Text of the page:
Nearly every entrepreneur and marketer has been in the same boat at one point or another—asking questions rooted in that dreaded emotion: fear. Will anyone care what I have to say? Are my ideas good enough? How am I going to stand out in an already overcrowded market? What if people react negatively? What if I fail?
There’s no doubt about it; fear will cripple your ability to be a great marketer if you let it. It will slowly rob you of your confidence and courage, leaving behind someone who would readily give up hope of building a viable business to sit on the sidelines and watch others claim the glory of their great ideas.
If you’re ready to stop talking yourself out of doing things that could potentially expand your business and elevate the position of your brand, then join us as we explore some common content marketing fears.
Will People Notice My Brand?
Attracting new prospects, building awareness, enhancing brand image, and boosting customer engagement are some of the biggest draws of content marketing. However, you may feel like a small fish in a big pond just thinking about the sheer size of the Internet community and the number of competitors already operating in your industry.
Will people interact with your blog, like and share your social media content, or download your whitepaper in exchange for an email address?
First, it’s crucial to understand that content marketing doesn’t diminish the importance of in-person interactions for not only building meaningful relationships, but also building a team of brand advocates who naturally share your content because they think you’re great. Second, there is room for everyone on the Internet—even in seemingly overcrowded segments. It’s your USP that’s going to make a difference. Third, it can take time to build an audience, even with a rock solid strategy that follows all best practices to a T.
With that said, if you’re worried you’ll remain invisible when you haven’t yet raised your virtual voice, you’re sabotaging your success before you’ve even begun.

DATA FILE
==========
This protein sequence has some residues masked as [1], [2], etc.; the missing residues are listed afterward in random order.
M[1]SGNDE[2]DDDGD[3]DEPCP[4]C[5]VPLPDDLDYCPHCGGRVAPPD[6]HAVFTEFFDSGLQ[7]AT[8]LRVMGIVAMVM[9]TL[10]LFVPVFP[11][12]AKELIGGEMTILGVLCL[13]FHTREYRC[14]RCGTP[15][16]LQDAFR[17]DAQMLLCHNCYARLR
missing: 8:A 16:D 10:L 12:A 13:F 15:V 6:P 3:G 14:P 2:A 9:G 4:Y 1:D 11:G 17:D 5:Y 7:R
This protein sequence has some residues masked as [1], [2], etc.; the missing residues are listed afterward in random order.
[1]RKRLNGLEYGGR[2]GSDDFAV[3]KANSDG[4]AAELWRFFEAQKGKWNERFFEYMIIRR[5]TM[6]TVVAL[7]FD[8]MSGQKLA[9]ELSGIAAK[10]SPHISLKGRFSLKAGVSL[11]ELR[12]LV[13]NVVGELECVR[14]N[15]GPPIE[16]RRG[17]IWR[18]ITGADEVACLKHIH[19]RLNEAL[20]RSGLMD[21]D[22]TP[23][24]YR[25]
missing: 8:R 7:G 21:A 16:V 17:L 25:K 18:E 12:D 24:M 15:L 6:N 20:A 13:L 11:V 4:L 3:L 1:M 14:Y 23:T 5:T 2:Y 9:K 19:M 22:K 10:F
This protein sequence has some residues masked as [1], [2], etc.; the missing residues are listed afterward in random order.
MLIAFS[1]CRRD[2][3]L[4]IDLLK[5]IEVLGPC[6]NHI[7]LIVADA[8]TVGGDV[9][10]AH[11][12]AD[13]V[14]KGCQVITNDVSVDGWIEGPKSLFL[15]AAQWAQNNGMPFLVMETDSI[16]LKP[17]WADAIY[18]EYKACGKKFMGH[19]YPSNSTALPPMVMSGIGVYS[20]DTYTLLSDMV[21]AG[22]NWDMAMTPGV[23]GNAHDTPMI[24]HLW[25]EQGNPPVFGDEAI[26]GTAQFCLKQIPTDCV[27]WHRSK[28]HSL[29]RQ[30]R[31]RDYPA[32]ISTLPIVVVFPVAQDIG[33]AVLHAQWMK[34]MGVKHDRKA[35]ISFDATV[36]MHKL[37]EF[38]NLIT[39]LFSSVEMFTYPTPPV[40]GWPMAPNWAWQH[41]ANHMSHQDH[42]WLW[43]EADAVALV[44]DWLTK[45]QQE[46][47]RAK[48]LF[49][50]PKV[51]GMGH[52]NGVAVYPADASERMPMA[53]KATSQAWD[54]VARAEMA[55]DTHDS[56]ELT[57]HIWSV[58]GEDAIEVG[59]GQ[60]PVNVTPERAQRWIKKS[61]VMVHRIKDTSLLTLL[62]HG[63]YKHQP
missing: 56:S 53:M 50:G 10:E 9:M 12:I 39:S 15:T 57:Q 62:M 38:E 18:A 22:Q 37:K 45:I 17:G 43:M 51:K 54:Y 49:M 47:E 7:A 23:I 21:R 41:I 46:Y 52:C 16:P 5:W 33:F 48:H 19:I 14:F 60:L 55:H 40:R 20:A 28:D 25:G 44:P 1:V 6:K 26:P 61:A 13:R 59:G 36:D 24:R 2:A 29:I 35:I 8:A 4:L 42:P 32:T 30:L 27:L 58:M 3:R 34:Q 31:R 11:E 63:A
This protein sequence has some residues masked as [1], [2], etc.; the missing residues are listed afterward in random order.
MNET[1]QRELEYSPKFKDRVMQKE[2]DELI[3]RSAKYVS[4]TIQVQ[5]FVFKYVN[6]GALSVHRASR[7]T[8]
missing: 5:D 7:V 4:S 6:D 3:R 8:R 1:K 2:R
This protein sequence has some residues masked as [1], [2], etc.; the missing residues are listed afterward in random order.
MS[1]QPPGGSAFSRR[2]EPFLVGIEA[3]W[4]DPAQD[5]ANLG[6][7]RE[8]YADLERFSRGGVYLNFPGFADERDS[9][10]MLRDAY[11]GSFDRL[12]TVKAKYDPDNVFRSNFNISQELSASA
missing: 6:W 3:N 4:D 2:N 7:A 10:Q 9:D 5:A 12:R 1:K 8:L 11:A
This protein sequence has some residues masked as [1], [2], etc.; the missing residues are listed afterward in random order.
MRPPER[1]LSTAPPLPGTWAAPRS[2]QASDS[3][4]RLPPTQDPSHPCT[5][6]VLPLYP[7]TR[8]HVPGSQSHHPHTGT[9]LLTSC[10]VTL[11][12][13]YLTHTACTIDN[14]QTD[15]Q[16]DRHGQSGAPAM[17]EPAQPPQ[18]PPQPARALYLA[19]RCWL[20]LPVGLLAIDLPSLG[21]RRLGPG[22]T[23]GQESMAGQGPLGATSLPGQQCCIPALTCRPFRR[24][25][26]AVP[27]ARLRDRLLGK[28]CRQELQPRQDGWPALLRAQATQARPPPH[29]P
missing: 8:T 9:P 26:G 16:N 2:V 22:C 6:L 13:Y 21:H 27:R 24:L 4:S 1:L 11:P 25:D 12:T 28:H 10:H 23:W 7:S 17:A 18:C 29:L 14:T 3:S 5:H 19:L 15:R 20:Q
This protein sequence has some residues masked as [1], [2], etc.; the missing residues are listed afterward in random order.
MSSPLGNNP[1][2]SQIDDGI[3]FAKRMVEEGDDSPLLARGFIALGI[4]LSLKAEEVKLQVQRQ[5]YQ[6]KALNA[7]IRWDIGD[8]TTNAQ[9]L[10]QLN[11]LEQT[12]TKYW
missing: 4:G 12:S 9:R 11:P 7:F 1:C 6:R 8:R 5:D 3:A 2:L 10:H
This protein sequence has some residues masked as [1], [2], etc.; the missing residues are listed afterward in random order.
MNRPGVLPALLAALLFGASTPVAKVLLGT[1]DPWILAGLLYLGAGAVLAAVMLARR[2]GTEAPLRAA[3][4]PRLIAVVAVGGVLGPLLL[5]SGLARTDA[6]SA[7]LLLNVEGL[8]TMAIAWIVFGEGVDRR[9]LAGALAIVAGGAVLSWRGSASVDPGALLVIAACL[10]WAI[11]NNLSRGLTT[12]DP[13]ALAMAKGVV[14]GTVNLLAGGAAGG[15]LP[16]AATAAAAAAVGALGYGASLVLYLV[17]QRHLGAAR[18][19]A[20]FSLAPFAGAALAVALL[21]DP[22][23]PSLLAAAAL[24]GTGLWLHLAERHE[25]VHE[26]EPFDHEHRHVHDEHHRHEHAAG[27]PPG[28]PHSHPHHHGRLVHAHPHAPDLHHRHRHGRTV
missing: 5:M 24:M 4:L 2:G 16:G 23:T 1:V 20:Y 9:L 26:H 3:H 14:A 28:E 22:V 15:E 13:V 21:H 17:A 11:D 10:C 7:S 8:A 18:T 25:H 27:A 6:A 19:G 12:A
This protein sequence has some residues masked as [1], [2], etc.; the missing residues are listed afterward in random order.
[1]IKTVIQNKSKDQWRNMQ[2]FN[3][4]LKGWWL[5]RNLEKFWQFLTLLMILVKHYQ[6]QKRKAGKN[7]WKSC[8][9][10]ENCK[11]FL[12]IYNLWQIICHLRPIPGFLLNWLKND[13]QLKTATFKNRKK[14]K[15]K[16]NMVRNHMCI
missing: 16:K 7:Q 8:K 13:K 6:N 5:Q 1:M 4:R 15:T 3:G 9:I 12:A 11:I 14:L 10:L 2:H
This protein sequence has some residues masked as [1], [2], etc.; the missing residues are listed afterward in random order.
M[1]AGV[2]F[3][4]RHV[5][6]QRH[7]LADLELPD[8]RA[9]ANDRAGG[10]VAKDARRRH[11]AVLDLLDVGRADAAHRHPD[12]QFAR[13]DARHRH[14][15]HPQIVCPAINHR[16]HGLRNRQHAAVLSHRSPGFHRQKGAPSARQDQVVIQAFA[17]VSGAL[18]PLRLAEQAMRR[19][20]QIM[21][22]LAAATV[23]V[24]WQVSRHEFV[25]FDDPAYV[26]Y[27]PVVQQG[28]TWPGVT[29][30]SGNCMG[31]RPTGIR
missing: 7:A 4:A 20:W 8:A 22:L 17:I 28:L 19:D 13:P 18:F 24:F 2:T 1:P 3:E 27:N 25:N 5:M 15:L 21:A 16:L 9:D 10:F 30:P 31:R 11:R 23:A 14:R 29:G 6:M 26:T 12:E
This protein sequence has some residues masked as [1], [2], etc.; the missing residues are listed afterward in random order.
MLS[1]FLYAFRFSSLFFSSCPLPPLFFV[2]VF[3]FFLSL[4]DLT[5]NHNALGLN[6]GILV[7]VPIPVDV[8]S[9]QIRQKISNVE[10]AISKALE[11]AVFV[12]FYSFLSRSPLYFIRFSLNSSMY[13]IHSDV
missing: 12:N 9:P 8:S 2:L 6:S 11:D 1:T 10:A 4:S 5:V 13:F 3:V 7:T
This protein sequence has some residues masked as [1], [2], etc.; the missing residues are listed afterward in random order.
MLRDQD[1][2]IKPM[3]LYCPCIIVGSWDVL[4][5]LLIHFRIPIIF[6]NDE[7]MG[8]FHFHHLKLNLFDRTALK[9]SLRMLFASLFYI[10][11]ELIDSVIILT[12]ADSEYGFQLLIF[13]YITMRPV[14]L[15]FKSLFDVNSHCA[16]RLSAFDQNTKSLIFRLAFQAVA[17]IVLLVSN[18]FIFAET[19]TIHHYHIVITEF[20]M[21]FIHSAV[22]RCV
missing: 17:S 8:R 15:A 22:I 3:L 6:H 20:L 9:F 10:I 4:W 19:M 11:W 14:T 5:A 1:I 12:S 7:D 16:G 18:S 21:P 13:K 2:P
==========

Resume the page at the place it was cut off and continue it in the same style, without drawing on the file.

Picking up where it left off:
What If I Make A Horrible Mistake?
What, like some of these guys?
Often, it’s the fear of consequences that stop us from going for what we want. The good thing is you’re thinking about consequences. It’s the ill-worded or ill-timed Tweet, the poorly thought-out newsjacking, or misguided content ideas that get your fellow marketers into trouble. Pay attention to what you’re making available for public consumption before you hit the publish button, but also realize you’re human. You won’t be the first person to make a mistake, and you certainly won’t be the last. It’s content marketing, not skydiving.
Do I Really Know What I’m Doing?
Fears around building a content marketing strategy and measuring ROI usually stem from a lack of knowledge and indecision. A lack of knowledge can easily be remedied, but when it comes to indecision, you need to keep in mind that your strategy is living, not static.
Sure, creating an actual document forces you to commit to an approach, but it’s something that’s continually adapted based on your content marketing KPIs and results. If things aren’t working, re-evaluate. Your confidence in what you’re doing will develop as you inch closer to your goals.
What If My Ideas Aren’t Unique Or Good Enough?
With so much content already online, the reality is you’re bound to say or do something someone else has already said and done. The important thing to remember is you’re creating a user experience unique to your audience. You’re adding your own flavor, sharing your special talents, and bringing a fresh perspective to the table. Even though it’s intimidating when competitors have been doing a great job for so long, don’t underestimate your ability to provide exactly what your target audience needs when they need it.
My Content Might Not Be Perfect
From major fears such as failing to create an authentic voice to minor fears such as typos, content marketers can work themselves up over problems that often have simple solutions. In many cases, outsourcing to professional writers, copywriters, designers, and editors can instantly improve the quality of content assets.
In other instances, it’s as simple as focusing on the right aspects. Instead of asking, “Is this funny enough? Clever enough? Engaging enough? Attractive enough?” Ask yourself, “Is this effective?” If the right people see your content and they’re taking action, there’s nothing to fear.
Perhaps Shakespeare said it best:
“Our doubts are traitors, and make us lose the good we oft might win, by fearing to attempt.”
What are your greatest doubts and fears? What are you doing to push past them? We’d love to hear your take on this so contribute your thoughts to the conversation below.